- Written by Kimberly Pepmiller Kimberly Pepmiller
- Created: 20 June 2019 20 June 2019
Our fourth clinic day was another good, smooth day. The team has figured out a routine and flow that works well. Our morning routine brings us to the clinic by about 9:30 AM each day. We leave our hotel at 8:00, stop to pick up the Tanzanian healthcare workers and then drive to Kahe. The noise on the bus has grown throughout the week as conversations and chatter occur amongst the team. They're great sounds to hear! After our safety huddle and morning prayer, we begin to see patients by about 10:00 or 10:30 AM. The local pastors and workers staying in Kahe have the school all set up and ready for our use by the time we arrive. The patients who registered the day prior are usually sitting in their benches in the proper order waiting for registration when we arrive, and then the crowd of other expectant patients grows throughout the day.
The past few days have brought several circumstances that our team holds in prayer. People who are viewed as less than normal by societal standards are often shunned and outcast. This leads to very challenging situations and lifestyles for these families. We have met several developmentally disabled children, a couple of people with albinism and a severely malnourished child. We have worked to connect them with local resources for both spiritual and physical care. It is eye-opening and heartbreaking to observe the struggle.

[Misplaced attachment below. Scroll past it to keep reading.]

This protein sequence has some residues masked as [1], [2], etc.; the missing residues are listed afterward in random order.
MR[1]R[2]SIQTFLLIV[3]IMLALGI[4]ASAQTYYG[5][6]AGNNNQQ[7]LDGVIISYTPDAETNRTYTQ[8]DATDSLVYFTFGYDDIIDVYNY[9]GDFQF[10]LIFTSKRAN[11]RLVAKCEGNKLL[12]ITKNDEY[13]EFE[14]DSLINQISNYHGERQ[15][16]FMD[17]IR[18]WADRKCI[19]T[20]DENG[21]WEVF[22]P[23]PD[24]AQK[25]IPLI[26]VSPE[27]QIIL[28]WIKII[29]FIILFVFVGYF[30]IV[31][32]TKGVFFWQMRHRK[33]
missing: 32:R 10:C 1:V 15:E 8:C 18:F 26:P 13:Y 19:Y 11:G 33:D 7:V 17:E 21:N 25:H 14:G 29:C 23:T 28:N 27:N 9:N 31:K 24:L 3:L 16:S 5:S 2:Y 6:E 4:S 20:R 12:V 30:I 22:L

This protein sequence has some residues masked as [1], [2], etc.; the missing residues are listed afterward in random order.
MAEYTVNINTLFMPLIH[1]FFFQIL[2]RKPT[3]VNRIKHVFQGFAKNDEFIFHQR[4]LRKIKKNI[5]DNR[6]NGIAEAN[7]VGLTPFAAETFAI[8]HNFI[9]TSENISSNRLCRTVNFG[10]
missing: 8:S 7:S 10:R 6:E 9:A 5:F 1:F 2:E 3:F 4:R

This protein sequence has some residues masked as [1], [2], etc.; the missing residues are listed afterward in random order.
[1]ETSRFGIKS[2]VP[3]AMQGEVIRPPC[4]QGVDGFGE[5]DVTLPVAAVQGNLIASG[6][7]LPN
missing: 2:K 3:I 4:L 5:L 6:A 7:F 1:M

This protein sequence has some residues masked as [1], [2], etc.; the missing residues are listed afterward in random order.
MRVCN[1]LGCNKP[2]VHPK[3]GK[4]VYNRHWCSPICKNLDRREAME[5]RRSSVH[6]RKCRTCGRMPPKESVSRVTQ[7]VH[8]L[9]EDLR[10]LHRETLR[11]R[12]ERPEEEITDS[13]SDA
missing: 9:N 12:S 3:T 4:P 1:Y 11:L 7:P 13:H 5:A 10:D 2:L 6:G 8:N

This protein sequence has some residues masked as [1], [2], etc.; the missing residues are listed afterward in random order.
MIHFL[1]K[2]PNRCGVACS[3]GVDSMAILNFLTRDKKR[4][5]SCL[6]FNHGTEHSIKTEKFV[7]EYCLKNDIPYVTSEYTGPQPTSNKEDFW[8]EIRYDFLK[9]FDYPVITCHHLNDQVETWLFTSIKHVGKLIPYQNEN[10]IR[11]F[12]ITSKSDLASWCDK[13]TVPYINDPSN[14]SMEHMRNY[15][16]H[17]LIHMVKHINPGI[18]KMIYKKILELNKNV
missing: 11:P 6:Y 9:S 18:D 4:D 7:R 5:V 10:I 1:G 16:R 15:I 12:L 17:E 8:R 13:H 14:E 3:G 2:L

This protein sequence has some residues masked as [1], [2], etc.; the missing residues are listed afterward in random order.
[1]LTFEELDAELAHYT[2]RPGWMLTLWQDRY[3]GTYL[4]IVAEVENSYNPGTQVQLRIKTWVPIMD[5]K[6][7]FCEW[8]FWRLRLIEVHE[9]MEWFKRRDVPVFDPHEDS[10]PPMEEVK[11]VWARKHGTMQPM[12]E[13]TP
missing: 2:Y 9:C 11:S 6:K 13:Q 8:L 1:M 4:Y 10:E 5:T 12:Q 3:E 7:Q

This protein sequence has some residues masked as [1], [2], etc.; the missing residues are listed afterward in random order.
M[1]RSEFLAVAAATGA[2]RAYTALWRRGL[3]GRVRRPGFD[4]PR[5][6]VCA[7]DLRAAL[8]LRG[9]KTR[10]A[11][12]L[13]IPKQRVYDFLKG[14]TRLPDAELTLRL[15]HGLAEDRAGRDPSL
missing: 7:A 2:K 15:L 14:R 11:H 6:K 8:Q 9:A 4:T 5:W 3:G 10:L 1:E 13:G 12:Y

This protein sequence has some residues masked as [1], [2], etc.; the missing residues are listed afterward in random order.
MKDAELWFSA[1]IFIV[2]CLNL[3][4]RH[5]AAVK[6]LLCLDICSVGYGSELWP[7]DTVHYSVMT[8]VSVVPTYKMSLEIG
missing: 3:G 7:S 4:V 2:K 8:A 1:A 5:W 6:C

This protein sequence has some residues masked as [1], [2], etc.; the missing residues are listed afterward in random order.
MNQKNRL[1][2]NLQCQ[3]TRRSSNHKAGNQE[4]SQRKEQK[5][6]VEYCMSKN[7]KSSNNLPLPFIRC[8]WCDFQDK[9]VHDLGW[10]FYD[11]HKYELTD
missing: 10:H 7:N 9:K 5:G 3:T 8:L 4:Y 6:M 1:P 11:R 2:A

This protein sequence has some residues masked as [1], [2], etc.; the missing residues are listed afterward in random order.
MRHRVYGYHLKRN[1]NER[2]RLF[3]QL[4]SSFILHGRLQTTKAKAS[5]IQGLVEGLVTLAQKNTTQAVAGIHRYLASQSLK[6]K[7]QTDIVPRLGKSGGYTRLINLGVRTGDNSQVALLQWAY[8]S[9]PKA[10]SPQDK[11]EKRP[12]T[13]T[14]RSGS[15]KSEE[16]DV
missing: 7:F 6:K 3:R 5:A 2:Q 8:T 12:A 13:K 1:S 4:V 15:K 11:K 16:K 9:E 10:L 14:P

Today brought many patients with similar health concerns that we have seen during the week. Our first major wound care needs came through the clinic today. Kristal and Kristin partnered together on treatment plans. Kristin continues to make an impact through physical therapy treatment plans for the patients, teaching them new skills and concepts. Pastor shares an excellent evangelism message that connects the concept of a deep faith in Jesus to growing healthy tomatoes. Mark and Chris are beloved by the children and set the tone for clinic flow by obtaining patient weights. Nelly and Kristal continue the process by gathering each patient's vital signs, and the five nurses (Kay, Kimberly, Laura, Rita and Vicki) all work in nursing triage. The local Tanzanian healthcare team has shared the great need they have observed and how happy they are to be working in Kahe this week. Hopefully the connections we are beginning to create for the locals will carry forward.
As we prepare for our final day of clinic, we pray that we will see the patients in greatest need of care. We look forward to continued service here where God has called us to be in Kahe, Tanzania.
“Hesed” is a Hebrew word that means “kindness,” “mercy,” “loyalty,” “loving-kindness” or “steadfastness.” It’s the way God intends us to live together—a “love your neighbor as yourself,” active, selfless, sacrificial, caring-for-one-another brand of living contradictory to our fallen natures. The “Heseders” are continually looking to work together to share some small measure of God’s extraordinary love. Won’t you join us?